Zeynab will concentrate on research and provide us with important data and insights that we can then deploy to support our work and our campaign.

Zeynab has a Post Graduate Diploma in Legal Practice and has previously volunteered for the United Nations Conference for Trade and Development.

We are pleased and delighted to welcome Zeynab to the group.

Categories
Assisted dying assisted suicide

BMA survey published in June 2020

Several of our supporters have mentioned their concerns about the recent RCGP poll which although it maintained its opposition to a change in the law on assisted dying the overall support was reduced.

A majority of GP’s voted to oppose any change in the law as against those supporting a change (47% to 41%) but the 47% had apparently dropped from 77% in 2013. Campaigners for assisted dying are capitalising on the fact that if you take account of the votes for a position of neutrality (11%), the proportion supporting the status quo is actually in the minority.

The RCGP has stated they will not have another poll for five years unless there are ‘significant developments’ on the issue.

The British Medical Association (BMA) are planning their own poll which they will report on at their conference in June later this year.

It is clear that we must take every opportunity to ensure that doctors understand our vigorous opposition to a change in the law on assisted dying.

  • Is your GP aware that you have serious concerns about a change in the law on assisted dying?
  • Have you discussed how vulnerable you feel?
  • Have you discussed the damage that could be caused to the patient/doctor relationship if assisted dying was legalised?

For more information about the recent RCGP poll follow these links: –

https://www.rcgp.org.uk/about-us/news/2020/february/royal-college-of-gps-remains-opposed-to-change-in-the-law-on-assisted-dying.aspx

https://www.bmj.com/content/368/bmj.m708.

 

 

Categories
Assisted dying assisted suicide

Royal College of GP’s poll supports opposition to assisted dying.

This is the official statement issued by the Royal College of General Practitioners today regarding the poll recently undertaken to test the views of GP’s.

“The Royal College of General Practitioners will continue to oppose a change in the law on assisted dying, following consultation of its members. The decision was ratified by the RCGP’s governing Council today.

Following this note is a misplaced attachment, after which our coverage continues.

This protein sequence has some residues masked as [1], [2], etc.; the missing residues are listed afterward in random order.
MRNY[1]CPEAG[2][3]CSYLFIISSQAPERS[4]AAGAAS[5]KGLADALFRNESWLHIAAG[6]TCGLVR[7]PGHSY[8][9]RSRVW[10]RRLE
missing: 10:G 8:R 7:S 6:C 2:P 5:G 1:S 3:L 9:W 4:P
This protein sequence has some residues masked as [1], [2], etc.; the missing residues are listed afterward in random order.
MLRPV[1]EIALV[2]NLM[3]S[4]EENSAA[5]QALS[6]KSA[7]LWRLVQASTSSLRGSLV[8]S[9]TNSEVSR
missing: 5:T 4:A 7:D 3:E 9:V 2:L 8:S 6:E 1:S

The member survey was conducted independently by Savanta ComRes. 6,674 members from across the UK responded to the online survey – 13.47% of those consulted*.

Members were asked whether RCGP should change its current position of opposing a change in the law on assisted dying:

  • 47% of respondents said that the RCGP should oppose a change in the law on assisted dying
  • 40% of respondents said the RCGP should support a change in the law on assisted dying, providing there is a regulatory framework and appropriate safeguarding processes in place
  • 11% of respondents said that the RCGP should have a neutral position and
  • 2% of respondents abstained from answering.

RCGP Council agreed today that the survey results did not support a change in the College’s existing position on assisted dying.

Under current laws in each of the four UK nations, assisted dying is illegal. The RCGP last reviewed its position on assisted dying in 2014 following a member consultation in 2013.

RCGP Council has decided that it will not review the College`s position on this issue for at least five years unless there are significant developments on the issue.

Professor Martin Marshall, Chair of the Royal College of GPs, said: “As the UK’s largest medical Royal College it is important that we engage in debate and listen to what our members have to say on wide-ranging issues affecting GPs and their patients.

“Assisted dying is a controversial topic and this was reflected in the responses to our consultation. However, the highest proportion of respondents said that the College should continue to oppose a change in the law on assisted dying.